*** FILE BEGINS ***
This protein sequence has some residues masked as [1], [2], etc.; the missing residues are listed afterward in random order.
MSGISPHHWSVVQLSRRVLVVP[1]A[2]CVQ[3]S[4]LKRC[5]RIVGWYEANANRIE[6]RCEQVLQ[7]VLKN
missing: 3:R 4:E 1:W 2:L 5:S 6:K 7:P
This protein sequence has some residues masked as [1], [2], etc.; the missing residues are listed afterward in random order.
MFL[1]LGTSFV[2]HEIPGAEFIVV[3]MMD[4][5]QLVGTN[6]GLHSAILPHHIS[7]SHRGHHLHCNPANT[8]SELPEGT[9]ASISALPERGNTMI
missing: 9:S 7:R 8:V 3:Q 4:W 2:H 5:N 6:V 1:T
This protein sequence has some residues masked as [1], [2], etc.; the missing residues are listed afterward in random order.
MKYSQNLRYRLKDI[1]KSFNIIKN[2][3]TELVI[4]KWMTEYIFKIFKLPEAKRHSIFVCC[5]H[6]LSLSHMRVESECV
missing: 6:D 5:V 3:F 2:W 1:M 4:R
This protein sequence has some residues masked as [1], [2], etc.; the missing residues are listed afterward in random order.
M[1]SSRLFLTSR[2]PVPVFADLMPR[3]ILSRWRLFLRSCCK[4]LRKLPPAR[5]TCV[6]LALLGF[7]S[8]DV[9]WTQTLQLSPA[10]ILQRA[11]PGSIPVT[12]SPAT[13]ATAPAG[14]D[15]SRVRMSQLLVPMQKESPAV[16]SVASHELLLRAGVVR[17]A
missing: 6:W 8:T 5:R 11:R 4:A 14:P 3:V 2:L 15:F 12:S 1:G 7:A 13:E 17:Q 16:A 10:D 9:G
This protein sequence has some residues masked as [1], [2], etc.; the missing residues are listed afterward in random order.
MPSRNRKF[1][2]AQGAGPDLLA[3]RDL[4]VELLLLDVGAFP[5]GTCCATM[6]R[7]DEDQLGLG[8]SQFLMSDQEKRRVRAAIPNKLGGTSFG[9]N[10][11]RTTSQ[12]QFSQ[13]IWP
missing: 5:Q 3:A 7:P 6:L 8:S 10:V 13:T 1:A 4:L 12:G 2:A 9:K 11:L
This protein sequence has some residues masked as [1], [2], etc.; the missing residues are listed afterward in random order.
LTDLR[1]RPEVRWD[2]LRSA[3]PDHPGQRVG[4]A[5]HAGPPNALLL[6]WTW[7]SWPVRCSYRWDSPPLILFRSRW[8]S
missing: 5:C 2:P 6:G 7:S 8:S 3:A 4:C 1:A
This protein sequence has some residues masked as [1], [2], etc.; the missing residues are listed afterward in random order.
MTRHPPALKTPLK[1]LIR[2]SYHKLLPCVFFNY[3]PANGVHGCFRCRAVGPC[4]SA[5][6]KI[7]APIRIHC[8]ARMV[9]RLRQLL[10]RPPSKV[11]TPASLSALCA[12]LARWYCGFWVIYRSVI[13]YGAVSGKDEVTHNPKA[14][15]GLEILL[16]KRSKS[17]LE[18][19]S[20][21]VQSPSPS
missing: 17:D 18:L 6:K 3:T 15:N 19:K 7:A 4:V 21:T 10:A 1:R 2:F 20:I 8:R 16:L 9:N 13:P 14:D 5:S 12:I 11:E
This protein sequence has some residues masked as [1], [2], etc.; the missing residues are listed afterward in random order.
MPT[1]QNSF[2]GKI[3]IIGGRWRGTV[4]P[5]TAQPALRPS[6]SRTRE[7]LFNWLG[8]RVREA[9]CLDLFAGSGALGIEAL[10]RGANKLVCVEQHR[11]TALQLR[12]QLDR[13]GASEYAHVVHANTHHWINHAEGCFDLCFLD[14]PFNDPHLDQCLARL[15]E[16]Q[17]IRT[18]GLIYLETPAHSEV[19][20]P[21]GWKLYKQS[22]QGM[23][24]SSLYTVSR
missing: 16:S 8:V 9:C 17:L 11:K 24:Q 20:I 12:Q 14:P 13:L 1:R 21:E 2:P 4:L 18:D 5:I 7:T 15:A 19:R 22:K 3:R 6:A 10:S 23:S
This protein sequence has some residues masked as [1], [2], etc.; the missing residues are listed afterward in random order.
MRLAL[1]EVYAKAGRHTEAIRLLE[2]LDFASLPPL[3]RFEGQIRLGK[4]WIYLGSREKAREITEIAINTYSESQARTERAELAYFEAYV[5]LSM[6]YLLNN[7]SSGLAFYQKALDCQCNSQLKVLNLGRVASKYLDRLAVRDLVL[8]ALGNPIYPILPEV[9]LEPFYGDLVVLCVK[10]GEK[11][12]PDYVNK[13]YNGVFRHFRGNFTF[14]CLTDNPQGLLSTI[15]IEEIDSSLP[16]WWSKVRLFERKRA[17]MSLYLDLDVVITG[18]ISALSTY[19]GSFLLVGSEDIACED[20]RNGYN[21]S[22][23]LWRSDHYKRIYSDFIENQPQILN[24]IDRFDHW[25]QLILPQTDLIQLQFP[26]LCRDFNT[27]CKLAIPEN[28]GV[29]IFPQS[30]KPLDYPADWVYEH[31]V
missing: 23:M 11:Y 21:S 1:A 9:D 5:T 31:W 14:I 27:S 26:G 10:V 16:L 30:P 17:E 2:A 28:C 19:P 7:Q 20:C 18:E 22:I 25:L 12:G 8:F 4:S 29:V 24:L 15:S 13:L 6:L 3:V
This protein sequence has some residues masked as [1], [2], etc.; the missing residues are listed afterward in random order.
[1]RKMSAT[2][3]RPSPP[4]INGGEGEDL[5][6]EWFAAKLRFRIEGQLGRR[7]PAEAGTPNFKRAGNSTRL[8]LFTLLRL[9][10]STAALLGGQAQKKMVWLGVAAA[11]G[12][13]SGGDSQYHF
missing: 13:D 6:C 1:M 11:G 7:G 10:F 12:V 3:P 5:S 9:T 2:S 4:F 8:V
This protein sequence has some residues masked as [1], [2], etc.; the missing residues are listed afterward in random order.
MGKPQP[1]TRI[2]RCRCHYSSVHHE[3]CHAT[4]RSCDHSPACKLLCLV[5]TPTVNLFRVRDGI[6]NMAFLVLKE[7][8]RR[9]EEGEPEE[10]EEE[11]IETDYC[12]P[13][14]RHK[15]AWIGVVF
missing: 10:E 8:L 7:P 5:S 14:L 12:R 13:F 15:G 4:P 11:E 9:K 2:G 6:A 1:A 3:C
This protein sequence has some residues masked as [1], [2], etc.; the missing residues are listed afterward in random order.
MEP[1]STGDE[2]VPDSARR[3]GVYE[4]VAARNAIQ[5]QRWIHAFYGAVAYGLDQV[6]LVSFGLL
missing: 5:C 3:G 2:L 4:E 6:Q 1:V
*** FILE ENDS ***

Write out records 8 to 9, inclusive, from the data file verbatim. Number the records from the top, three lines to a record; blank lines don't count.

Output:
This protein sequence has some residues masked as [1], [2], etc.; the missing residues are listed afterward in random order.
MPT[1]QNSF[2]GKI[3]IIGGRWRGTV[4]P[5]TAQPALRPS[6]SRTRE[7]LFNWLG[8]RVREA[9]CLDLFAGSGALGIEAL[10]RGANKLVCVEQHR[11]TALQLR[12]QLDR[13]GASEYAHVVHANTHHWINHAEGCFDLCFLD[14]PFNDPHLDQCLARL[15]E[16]Q[17]IRT[18]GLIYLETPAHSEV[19][20]P[21]GWKLYKQS[22]QGM[23][24]SSLYTVSR
missing: 16:S 8:V 9:C 17:L 11:K 24:Q 20:I 12:Q 14:P 13:L 1:R 21:E 2:P 4:L 18:D 5:I 7:T 15:A 19:R 22:K 3:R 6:A 10:S 23:S
This protein sequence has some residues masked as [1], [2], etc.; the missing residues are listed afterward in random order.
MRLAL[1]EVYAKAGRHTEAIRLLE[2]LDFASLPPL[3]RFEGQIRLGK[4]WIYLGSREKAREITEIAINTYSESQARTERAELAYFEAYV[5]LSM[6]YLLNN[7]SSGLAFYQKALDCQCNSQLKVLNLGRVASKYLDRLAVRDLVL[8]ALGNPIYPILPEV[9]LEPFYGDLVVLCVK[10]GEK[11][12]PDYVNK[13]YNGVFRHFRGNFTF[14]CLTDNPQGLLSTI[15]IEEIDSSLP[16]WWSKVRLFERKRA[17]MSLYLDLDVVITG[18]ISALSTY[19]GSFLLVGSEDIACED[20]RNGYN[21]S[22][23]LWRSDHYKRIYSDFIENQPQILN[24]IDRFDHW[25]QLILPQTDLIQLQFP[26]LCRDFNT[27]CKLAIPEN[28]GV[29]IFPQS[30]KPLDYPADWVYEH[31]V
missing: 23:M 11:Y 21:S 1:A 9:D 5:T 31:W 14:I 27:S 26:G 10:V 16:L 30:P 17:E 2:A 28:C 19:P 7:Q 20:C 18:E 22:I 25:L 12:G 8:F 4:S 29:V 24:L 15:S 13:L 6:L 3:V